Metro Hippies the world over have been waiting for this showdown of the two greenest car companies next eco-offerings.  I’m talking 3rd generation Toyota Prius vs. 2nd gen Honda Insight, both of which will hit the mass market next year.  These hybrids are both refined, streamlined, and kind… to the environment that is!  Let’s face these puppies off and see which will be on my new wish list.

2010 Toyota Prius

2010 Honda Insight

Both are pretty safe designs, and if you ask me, Honda particularly dropped the ball.  Not only is the Insight incredibly boring, but it has done some pretty obvious borrowing from its competitor.  It has a virtually identical teardrop profile to the current Prius and pulls in the ‘glass below the tail light’ feature that has been to this point a Toyota staple.  Granted, when aerodynamics are taken into account design variances are minimized.  This doesn’t negate the notion that Honda could have done more to make its Insight a tad ‘edgier.’  Design prize goes to the Prius.

As these cars will face off in a year’s time, it is worth noting that there are significant differences in marketability.  For starters, the Insight is an entry level vehicle and will retail for an estimated $18,500.  The Prius is considered a mid-size sedan and it will start in the $22,000 range.  Fuel economy is also significantly different… The Insight’s EPA numbers show that it will average around 41 mpg while the Prius is expected to improve to a real world 50 mpg.  Obvious edge to Toyota here.

The interiors in both models seem pretty swell.  Pictured directly below is the Prius, which has what I call ‘gorgeous functionality’… it is clean, modern, and very refined.

The Insight’s layout isn’t so bad itself, but clearly there is a lot more going on visually… it seems to spread out its components throughout the dash, opposed to more of a singular system seen in the Prius.  Its speedometer however is placed in a much more visible location right behind the steering wheel, opposed to the Prius’ gauges which are tucked significantly further away.

insightinterior

There are exciting new features on each model to help increase their green credentials… The most obvious example is an optional solar panel that is available on the rooftop of the Prius.  This will be used to run a fan on the interior of the car to keep it cool while sitting in a parking lot on a hot summer day.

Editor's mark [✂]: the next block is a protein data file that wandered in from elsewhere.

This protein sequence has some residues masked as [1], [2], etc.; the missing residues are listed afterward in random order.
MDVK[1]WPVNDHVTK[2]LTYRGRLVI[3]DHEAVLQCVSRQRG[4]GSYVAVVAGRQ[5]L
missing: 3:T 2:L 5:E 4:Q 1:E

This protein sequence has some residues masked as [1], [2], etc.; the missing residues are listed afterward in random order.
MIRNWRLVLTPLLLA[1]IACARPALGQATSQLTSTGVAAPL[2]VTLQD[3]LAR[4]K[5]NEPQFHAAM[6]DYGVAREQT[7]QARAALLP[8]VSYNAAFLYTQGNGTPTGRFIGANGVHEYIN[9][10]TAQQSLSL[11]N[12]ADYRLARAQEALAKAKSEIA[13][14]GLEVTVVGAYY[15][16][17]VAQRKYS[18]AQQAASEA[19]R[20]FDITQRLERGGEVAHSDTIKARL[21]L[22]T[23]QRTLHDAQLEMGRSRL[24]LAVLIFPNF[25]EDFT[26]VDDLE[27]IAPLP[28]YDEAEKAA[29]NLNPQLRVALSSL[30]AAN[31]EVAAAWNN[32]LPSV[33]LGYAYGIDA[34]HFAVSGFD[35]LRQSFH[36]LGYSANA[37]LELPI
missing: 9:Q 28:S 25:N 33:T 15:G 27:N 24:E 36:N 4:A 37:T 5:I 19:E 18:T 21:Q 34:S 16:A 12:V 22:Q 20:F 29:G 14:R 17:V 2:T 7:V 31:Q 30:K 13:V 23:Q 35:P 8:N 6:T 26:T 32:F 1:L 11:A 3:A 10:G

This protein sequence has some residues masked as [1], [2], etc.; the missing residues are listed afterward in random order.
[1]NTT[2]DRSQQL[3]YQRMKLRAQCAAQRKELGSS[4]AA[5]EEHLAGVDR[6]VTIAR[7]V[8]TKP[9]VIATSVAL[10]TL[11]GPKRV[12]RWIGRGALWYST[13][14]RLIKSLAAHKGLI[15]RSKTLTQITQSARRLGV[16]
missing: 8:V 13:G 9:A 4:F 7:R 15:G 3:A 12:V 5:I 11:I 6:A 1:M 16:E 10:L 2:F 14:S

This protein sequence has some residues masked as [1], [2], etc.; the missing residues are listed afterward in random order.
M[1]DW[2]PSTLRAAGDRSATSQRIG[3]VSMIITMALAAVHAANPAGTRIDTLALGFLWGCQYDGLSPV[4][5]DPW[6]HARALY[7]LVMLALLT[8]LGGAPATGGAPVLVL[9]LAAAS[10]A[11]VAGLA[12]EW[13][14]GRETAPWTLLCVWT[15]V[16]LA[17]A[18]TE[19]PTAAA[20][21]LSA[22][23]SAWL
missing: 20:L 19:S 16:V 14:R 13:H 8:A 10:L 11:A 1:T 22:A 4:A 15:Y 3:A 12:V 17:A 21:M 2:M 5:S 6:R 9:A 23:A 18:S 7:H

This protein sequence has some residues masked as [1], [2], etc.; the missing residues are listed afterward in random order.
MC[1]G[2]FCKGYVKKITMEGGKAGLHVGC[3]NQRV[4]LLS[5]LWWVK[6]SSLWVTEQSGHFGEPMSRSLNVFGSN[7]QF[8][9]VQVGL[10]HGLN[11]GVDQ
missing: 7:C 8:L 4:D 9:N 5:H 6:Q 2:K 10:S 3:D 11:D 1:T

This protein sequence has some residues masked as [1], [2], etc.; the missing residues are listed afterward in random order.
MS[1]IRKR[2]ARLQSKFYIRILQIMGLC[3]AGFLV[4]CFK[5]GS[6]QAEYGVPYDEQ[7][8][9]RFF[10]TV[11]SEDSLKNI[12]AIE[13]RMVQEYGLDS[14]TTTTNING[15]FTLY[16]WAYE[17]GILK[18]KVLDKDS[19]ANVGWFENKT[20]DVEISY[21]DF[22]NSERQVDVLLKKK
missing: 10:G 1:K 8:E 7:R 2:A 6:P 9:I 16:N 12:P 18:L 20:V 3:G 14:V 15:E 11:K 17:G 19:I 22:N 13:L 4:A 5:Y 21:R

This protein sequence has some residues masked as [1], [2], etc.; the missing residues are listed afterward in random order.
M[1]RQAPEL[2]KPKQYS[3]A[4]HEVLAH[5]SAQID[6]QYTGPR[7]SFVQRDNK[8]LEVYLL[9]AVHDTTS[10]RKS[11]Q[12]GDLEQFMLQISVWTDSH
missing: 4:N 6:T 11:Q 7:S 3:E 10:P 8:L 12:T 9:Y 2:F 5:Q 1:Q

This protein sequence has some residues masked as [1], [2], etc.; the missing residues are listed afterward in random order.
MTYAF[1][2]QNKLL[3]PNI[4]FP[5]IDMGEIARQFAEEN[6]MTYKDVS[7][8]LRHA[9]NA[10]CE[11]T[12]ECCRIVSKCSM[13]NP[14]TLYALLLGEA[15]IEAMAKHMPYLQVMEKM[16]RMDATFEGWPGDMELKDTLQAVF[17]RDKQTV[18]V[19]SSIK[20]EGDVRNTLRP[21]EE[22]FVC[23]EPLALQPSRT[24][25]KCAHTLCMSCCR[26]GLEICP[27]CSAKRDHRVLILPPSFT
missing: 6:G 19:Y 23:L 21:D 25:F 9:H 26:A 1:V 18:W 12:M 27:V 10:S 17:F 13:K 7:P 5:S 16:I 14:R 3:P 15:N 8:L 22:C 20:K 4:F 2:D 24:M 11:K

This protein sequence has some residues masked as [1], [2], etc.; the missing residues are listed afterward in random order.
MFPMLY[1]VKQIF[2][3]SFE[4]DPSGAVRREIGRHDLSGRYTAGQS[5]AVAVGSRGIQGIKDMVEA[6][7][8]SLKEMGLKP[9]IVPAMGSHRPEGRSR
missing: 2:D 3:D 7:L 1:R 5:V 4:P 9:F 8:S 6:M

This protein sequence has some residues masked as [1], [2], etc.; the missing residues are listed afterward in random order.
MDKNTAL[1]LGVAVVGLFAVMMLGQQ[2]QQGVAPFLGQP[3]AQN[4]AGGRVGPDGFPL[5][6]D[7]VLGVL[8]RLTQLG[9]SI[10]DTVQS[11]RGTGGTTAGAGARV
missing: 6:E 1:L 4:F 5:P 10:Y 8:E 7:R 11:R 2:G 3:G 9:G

Another new feature for the Toyota is its addition of three different driving modes: Eco, Power, and EV.  Each mode allows for more or less gas pedal responsiveness, depending on your driving preference.

The Insight has its own method of sharing its eco-efficiency with its pilot.  A guide will not only tell you your MPG’s but will provide feedback on ones braking and acceleration habits via an ambient light that changes colors.  Pretty flippin’ cool!

So let’s tally up our totals and see where we’re at:

Styling:  Prius

Interior:  Wash

Price:  Insight

Fuel Economy:  Prius

Features:  Prius

The winner is clearly the Toyota when faced off directly against its less glamorous adversary.  The Insight however just might be the best car ever built for $18,000 and will attract many new buyers into the hybrid market.

Both options are still stepping stones to bigger and better things… I was disappointed to see that Plug-In Hybrid Electric (PHEV) technologies are still not yet available.  A couple years back both companies had flirted with the idea of having a plug-in market ready by 2010, delivering an estimated 100 mpg instead of 40-50…. A significant difference.  Regardless, both offerings are steady improvements and will continue to help change mainstream conceptions.

I’m sure both cars will sell like hotcakes… get yourself into a reservation program to get some of this hybrid action!

-j

About Joshua Foss


Joshua is a leading voice for transformational change. He is the editor of Metro Hippie, co-founder and director of development of the Ecala Group, and adjunct faculty at the Minneapolis College of Art and Design. He is also an ambassador for the Living Building Challenge and is a frequent speaker at national conferences, trade shows and summits.